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Is it a good idea to refactor out test case if two or more test classes, which are testing different implementations of same interface/abstract class, have common tests but with different fixtures?

Lets say code and tests look like this:

interface MathOperation
{
    public function doMath($a, $b);
}

class Sumator implements MathOperation
{
    public function doMath($a, $b)
    {
        return $a + $b;
    }
}


class Multiplicator implements MathOperation
{
    public function doMath($a, $b)
    {
        return $a * $b;
    }
}

// tests
class SumatorTest extends PHPUnit_Framework_TestCase
{
    /**
     * @var Sumator
     */
    protected $sumator;

    public function setUp()
    {
        $this->sumator = new Sumator;
    }

    /**
     * @dataProvider fixtures
     */
    public function testDoMath($a, $b, $expected)
    {
        $result = $this->sumator->doMath($a, $b);
        $this->assertEqual($expected, $result);
    }

    public function fixtures()
    {
        return array(
            array(1, 1, 2);
            array(2, 1, 3);
            array(100, -1, 99);
        );
    }
}

class MultiplicatorTest extends PHPUnit_Framework_TestCase
{
    /**
     * @var Multiplicator
     */
    protected $multiplicator;

    public function setUp()
    {
        $this->multiplicator = new Multiplicator;
    }

    /**
     * @dataProvider fixtures
     */
    public function testDoMath($a, $b, $expected)
    {
        $result = $this->multiplicator->doMath($a, $b);
        $this->assertEqual($expected, $result);
    }

    public function fixtures()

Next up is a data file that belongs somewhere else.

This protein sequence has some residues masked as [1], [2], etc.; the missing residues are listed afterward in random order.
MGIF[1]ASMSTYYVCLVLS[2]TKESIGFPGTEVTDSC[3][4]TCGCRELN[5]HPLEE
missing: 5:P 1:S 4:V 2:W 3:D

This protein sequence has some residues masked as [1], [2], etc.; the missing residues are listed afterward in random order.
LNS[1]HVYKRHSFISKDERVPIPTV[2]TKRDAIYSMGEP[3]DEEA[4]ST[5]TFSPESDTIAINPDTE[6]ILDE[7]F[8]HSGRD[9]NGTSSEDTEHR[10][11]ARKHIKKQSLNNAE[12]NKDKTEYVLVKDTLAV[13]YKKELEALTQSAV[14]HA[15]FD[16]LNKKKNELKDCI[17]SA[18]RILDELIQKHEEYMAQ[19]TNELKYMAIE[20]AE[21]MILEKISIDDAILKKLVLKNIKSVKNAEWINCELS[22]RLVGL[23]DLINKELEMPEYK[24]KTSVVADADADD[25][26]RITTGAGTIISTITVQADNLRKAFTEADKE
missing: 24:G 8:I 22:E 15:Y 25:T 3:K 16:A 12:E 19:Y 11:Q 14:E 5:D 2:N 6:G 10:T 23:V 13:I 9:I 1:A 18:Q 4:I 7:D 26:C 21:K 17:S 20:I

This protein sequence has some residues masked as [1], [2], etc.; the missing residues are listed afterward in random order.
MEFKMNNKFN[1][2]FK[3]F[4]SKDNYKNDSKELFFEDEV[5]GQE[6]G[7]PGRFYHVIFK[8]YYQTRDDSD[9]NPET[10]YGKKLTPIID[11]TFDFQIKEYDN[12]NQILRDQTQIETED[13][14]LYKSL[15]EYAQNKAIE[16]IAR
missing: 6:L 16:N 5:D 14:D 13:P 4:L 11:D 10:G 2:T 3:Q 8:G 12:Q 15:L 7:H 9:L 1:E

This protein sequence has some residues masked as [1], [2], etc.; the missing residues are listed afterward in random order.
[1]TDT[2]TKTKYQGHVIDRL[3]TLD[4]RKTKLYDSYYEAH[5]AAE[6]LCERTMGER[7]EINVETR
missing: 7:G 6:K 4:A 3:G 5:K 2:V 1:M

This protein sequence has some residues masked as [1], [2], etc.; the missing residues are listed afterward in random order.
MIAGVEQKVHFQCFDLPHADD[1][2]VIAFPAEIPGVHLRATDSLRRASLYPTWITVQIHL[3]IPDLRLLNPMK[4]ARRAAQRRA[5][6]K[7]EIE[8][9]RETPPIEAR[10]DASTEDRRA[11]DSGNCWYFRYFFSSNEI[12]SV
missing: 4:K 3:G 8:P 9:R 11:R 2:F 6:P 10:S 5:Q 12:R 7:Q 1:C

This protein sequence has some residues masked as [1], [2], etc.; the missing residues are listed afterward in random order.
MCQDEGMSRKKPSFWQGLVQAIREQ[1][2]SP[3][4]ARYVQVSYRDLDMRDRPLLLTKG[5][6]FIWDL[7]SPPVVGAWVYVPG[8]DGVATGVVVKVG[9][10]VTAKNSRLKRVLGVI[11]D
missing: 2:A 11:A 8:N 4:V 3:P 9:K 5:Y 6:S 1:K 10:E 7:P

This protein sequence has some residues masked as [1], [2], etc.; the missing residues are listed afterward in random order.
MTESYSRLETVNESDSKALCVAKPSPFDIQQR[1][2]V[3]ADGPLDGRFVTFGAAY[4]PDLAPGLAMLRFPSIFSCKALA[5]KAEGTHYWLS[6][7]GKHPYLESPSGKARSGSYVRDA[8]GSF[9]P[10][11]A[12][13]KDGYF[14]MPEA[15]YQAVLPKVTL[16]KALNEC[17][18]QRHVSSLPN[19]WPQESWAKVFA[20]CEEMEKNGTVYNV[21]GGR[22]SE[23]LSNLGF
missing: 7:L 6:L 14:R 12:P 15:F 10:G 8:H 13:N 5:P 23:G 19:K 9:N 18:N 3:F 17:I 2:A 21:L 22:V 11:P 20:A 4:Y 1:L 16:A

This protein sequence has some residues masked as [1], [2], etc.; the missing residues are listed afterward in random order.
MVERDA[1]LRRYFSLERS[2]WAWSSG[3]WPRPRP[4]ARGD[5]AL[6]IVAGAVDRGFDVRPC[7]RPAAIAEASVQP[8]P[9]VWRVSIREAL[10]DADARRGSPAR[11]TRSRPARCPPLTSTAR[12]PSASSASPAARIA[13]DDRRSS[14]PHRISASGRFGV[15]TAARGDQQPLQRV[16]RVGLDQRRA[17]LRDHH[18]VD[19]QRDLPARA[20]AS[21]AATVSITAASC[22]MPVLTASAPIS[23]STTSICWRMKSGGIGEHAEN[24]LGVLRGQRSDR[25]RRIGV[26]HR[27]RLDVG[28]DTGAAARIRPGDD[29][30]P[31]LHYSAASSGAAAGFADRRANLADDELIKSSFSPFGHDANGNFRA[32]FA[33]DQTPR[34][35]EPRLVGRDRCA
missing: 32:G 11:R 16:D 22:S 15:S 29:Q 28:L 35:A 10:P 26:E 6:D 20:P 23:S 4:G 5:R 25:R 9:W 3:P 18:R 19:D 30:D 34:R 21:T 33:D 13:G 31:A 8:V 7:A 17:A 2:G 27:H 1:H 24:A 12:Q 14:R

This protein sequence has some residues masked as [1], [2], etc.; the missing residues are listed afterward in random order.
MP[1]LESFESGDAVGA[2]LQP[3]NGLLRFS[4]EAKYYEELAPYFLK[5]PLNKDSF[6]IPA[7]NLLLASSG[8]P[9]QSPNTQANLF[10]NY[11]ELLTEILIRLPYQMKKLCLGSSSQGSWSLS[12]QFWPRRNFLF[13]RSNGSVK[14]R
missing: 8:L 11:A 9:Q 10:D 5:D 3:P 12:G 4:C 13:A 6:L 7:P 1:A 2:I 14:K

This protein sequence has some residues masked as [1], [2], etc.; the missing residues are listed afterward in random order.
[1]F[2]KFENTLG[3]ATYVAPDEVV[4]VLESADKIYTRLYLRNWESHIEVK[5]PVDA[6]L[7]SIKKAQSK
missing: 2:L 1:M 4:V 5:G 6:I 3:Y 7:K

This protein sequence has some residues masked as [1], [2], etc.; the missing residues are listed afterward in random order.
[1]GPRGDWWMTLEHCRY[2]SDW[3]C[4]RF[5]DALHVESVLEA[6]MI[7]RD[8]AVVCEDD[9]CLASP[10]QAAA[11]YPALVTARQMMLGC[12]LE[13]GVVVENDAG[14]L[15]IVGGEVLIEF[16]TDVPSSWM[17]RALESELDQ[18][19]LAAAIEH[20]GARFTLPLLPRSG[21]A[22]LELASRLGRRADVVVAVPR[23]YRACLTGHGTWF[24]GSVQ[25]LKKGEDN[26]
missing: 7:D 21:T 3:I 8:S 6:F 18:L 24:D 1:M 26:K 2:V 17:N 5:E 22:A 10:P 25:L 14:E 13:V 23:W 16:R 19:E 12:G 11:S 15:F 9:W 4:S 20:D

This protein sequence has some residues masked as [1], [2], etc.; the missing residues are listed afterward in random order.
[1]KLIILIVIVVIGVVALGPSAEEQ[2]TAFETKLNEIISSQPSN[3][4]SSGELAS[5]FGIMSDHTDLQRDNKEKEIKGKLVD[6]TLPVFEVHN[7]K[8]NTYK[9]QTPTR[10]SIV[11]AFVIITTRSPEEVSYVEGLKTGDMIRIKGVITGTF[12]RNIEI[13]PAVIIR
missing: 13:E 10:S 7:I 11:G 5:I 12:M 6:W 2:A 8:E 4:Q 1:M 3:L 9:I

{
        return array(
            array(1, 1, 1);
            array(2, 1, 2);
            array(100, -1, -100);
        );
    }
}

and I want them (tests) to look like that:

class MathOperationTestCase extends PHPUnit_Framework_TestCase
{
    /**
     * @var MathOperation
     */
    protected $operation;

    public function setUp()
    {
        $this->operation = $this->createImpl();
    }

    /**
     * @return MathOperation
     */
    abstract function createImpl();

    /**
     * @dataProvider fixtures
     */
    public function testDoMath($a, $b, $expected)
    {
        $result = $this->operation->doMath($a, $b);
        $this->assertEqual($expected, $result);
    }

    abstract public function fixtures();
}

class SumatorTest extends MathOperationTestCase
{
    public function createImpl()
    {
        return new Sumator;
    }

    public function fixtures()
    {
        return array(
            array(1, 1, 2);
            array(2, 1, 3);
            array(100, -1, 99);
        );
    }
}

class MultiplicatorTest extends MathOperationTestCase
{
    public function createImpl()
    {
        return new Multiplicator;
    }

    public function fixtures()
    {
        return array(
            array(1, 1, 1);
            array(2, 1, 2);
            array(100, -1, -100);
        );
    }
}

This seems better structured but may lack readability. So in the end I'm not sure is it usable practice.

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4 Answers 4

You have abstracted out the functionality of the PHPUnitTest enough to make it apply to more than one class! Cool. I also see that this becomes problematic if either Sumator or Multiplicator have added functionality in the future- no matter what you do to either class, you will always be confronted with the question as to whether or not you ought to abstract it out to the base class in the testing framwork as well.